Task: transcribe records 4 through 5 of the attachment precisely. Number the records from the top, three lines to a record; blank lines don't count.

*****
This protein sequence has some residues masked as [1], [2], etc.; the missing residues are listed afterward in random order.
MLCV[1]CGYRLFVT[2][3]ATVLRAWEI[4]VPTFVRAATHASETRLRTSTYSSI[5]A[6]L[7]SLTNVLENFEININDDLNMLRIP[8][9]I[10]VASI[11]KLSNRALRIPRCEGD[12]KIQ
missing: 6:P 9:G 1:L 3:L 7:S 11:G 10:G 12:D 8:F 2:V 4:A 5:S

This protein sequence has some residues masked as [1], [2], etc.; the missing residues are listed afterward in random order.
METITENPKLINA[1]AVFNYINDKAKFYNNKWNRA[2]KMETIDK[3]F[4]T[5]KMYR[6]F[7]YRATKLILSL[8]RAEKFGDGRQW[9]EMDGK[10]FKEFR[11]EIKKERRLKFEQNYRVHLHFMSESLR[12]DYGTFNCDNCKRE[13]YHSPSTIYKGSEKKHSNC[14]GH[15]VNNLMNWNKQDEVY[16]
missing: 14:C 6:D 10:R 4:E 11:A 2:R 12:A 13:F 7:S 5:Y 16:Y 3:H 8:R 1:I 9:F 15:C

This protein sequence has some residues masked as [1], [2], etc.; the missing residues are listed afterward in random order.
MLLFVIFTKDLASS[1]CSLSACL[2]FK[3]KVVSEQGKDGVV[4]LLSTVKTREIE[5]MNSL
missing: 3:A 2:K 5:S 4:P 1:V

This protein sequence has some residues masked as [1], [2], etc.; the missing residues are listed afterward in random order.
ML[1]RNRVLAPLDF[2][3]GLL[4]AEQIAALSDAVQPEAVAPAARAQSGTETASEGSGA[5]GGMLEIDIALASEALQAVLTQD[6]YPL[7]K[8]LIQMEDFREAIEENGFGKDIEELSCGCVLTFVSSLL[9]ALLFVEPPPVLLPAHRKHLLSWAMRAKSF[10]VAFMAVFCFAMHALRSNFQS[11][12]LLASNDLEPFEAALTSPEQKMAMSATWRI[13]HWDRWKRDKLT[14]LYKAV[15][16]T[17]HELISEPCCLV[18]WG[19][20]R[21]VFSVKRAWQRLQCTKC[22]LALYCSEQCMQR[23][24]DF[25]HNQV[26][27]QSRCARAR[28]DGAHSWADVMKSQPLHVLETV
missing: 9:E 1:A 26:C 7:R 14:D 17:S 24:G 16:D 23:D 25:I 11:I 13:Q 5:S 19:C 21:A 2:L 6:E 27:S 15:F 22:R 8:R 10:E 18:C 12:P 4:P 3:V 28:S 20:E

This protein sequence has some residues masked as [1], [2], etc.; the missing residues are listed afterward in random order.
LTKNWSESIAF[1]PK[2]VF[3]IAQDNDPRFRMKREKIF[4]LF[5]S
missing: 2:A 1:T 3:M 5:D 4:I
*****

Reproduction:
This protein sequence has some residues masked as [1], [2], etc.; the missing residues are listed afterward in random order.
ML[1]RNRVLAPLDF[2][3]GLL[4]AEQIAALSDAVQPEAVAPAARAQSGTETASEGSGA[5]GGMLEIDIALASEALQAVLTQD[6]YPL[7]K[8]LIQMEDFREAIEENGFGKDIEELSCGCVLTFVSSLL[9]ALLFVEPPPVLLPAHRKHLLSWAMRAKSF[10]VAFMAVFCFAMHALRSNFQS[11][12]LLASNDLEPFEAALTSPEQKMAMSATWRI[13]HWDRWKRDKLT[14]LYKAV[15][16]T[17]HELISEPCCLV[18]WG[19][20]R[21]VFSVKRAWQRLQCTKC[22]LALYCSEQCMQR[23][24]DF[25]HNQV[26][27]QSRCARAR[28]DGAHSWADVMKSQPLHVLETV
missing: 9:E 1:A 26:C 7:R 14:D 17:S 24:G 16:D 23:D 25:I 11:I 13:Q 5:S 19:C 21:A 2:L 6:E 27:S 15:F 22:R 8:R 10:E 18:C 12:P 4:P 3:V 28:S 20:E

This protein sequence has some residues masked as [1], [2], etc.; the missing residues are listed afterward in random order.
LTKNWSESIAF[1]PK[2]VF[3]IAQDNDPRFRMKREKIF[4]LF[5]S
missing: 2:A 1:T 3:M 5:D 4:I